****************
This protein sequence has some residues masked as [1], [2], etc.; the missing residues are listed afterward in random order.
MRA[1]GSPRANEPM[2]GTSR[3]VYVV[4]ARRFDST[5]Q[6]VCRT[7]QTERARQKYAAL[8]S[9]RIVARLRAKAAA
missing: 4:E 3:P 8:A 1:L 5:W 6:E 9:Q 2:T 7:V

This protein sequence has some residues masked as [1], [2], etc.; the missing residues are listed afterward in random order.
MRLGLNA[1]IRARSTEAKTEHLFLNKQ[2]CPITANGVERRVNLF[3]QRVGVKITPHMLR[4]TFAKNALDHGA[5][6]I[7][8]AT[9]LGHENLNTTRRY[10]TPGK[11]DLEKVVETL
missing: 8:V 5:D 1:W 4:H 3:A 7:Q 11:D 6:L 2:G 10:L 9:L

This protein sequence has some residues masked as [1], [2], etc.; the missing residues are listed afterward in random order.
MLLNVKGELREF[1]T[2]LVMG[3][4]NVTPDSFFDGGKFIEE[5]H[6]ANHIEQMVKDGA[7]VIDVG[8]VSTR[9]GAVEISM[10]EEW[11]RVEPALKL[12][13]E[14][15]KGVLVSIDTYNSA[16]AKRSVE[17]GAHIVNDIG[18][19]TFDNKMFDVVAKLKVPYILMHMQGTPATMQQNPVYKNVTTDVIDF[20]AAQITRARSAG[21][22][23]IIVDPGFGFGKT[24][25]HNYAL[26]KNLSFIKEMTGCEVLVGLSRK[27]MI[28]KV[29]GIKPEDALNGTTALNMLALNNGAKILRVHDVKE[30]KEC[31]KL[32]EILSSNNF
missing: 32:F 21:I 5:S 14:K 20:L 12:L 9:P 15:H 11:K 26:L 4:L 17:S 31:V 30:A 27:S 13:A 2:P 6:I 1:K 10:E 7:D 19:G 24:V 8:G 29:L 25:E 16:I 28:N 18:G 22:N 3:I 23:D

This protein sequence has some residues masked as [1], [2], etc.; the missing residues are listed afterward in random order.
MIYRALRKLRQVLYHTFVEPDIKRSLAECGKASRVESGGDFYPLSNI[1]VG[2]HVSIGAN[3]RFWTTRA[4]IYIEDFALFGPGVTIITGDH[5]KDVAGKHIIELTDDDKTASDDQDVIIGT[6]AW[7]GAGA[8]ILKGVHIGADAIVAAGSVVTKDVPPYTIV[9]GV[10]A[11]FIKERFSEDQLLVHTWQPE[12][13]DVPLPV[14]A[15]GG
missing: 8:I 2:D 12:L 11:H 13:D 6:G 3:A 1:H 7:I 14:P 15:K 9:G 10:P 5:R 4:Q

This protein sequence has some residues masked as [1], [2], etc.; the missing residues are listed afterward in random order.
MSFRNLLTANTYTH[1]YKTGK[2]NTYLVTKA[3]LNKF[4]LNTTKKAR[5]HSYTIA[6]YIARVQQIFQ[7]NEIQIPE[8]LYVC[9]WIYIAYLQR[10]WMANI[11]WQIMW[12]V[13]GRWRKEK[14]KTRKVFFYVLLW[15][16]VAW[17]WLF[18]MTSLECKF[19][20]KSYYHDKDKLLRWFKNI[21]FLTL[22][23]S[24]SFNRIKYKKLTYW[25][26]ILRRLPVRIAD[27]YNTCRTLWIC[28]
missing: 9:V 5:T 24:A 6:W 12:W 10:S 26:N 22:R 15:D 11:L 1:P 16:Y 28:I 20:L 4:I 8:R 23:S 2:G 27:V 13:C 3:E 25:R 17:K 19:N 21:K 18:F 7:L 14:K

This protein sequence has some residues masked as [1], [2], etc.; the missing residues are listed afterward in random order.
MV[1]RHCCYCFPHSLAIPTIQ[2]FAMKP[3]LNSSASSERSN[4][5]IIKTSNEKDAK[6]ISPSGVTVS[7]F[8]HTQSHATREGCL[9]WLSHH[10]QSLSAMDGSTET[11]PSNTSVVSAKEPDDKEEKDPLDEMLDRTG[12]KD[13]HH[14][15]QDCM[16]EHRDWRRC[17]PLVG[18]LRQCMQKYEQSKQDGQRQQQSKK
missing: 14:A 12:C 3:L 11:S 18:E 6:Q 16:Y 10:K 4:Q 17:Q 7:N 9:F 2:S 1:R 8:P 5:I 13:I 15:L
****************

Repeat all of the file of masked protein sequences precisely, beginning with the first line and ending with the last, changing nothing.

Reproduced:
This protein sequence has some residues masked as [1], [2], etc.; the missing residues are listed afterward in random order.
MRA[1]GSPRANEPM[2]GTSR[3]VYVV[4]ARRFDST[5]Q[6]VCRT[7]QTERARQKYAAL[8]S[9]RIVARLRAKAAA
missing: 4:E 3:P 8:A 1:L 5:W 6:E 9:Q 2:T 7:V

This protein sequence has some residues masked as [1], [2], etc.; the missing residues are listed afterward in random order.
MRLGLNA[1]IRARSTEAKTEHLFLNKQ[2]CPITANGVERRVNLF[3]QRVGVKITPHMLR[4]TFAKNALDHGA[5][6]I[7][8]AT[9]LGHENLNTTRRY[10]TPGK[11]DLEKVVETL
missing: 8:V 5:D 1:W 4:H 3:A 7:Q 11:D 6:L 2:G 10:L 9:L

This protein sequence has some residues masked as [1], [2], etc.; the missing residues are listed afterward in random order.
MLLNVKGELREF[1]T[2]LVMG[3][4]NVTPDSFFDGGKFIEE[5]H[6]ANHIEQMVKDGA[7]VIDVG[8]VSTR[9]GAVEISM[10]EEW[11]RVEPALKL[12][13]E[14][15]KGVLVSIDTYNSA[16]AKRSVE[17]GAHIVNDIG[18][19]TFDNKMFDVVAKLKVPYILMHMQGTPATMQQNPVYKNVTTDVIDF[20]AAQITRARSAG[21][22][23]IIVDPGFGFGKT[24][25]HNYAL[26]KNLSFIKEMTGCEVLVGLSRK[27]MI[28]KV[29]GIKPEDALNGTTALNMLALNNGAKILRVHDVKE[30]KEC[31]KL[32]EILSSNNF
missing: 32:F 21:I 5:S 14:K 20:L 12:L 9:P 15:H 11:K 26:L 4:L 17:S 31:V 30:A 27:S 13:A 2:P 6:I 1:K 10:E 7:D 19:G 24:V 8:G 29:L 25:E 16:I 28:N 18:G 22:N 3:I 23:D

This protein sequence has some residues masked as [1], [2], etc.; the missing residues are listed afterward in random order.
MIYRALRKLRQVLYHTFVEPDIKRSLAECGKASRVESGGDFYPLSNI[1]VG[2]HVSIGAN[3]RFWTTRA[4]IYIEDFALFGPGVTIITGDH[5]KDVAGKHIIELTDDDKTASDDQDVIIGT[6]AW[7]GAGA[8]ILKGVHIGADAIVAAGSVVTKDVPPYTIV[9]GV[10]A[11]FIKERFSEDQLLVHTWQPE[12][13]DVPLPV[14]A[15]GG
missing: 8:I 2:D 12:L 11:H 13:D 6:G 3:A 1:H 7:I 14:P 15:K 9:G 10:P 5:R 4:Q

This protein sequence has some residues masked as [1], [2], etc.; the missing residues are listed afterward in random order.
MSFRNLLTANTYTH[1]YKTGK[2]NTYLVTKA[3]LNKF[4]LNTTKKAR[5]HSYTIA[6]YIARVQQIFQ[7]NEIQIPE[8]LYVC[9]WIYIAYLQR[10]WMANI[11]WQIMW[12]V[13]GRWRKEK[14]KTRKVFFYVLLW[15][16]VAW[17]WLF[18]MTSLECKF[19][20]KSYYHDKDKLLRWFKNI[21]FLTL[22][23]S[24]SFNRIKYKKLTYW[25][26]ILRRLPVRIAD[27]YNTCRTLWIC[28]
missing: 9:V 5:T 24:A 6:W 12:W 10:S 26:N 22:R 15:D 11:L 1:P 16:Y 28:I 20:L 4:I 8:R 23:S 2:G 27:V 13:C 3:E 25:R 17:K 19:N 21:K 18:F 7:L 14:K

This protein sequence has some residues masked as [1], [2], etc.; the missing residues are listed afterward in random order.
MV[1]RHCCYCFPHSLAIPTIQ[2]FAMKP[3]LNSSASSERSN[4][5]IIKTSNEKDAK[6]ISPSGVTVS[7]F[8]HTQSHATREGCL[9]WLSHH[10]QSLSAMDGSTET[11]PSNTSVVSAKEPDDKEEKDPLDEMLDRTG[12]KD[13]HH[14][15]QDCM[16]EHRDWRRC[17]PLVG[18]LRQCMQKYEQSKQDGQRQQQSKK
missing: 14:A 12:C 3:L 11:S 18:E 6:Q 16:Y 10:K 4:Q 17:Q 7:N 9:F 2:S 1:R 8:P 5:I 13:I 15:L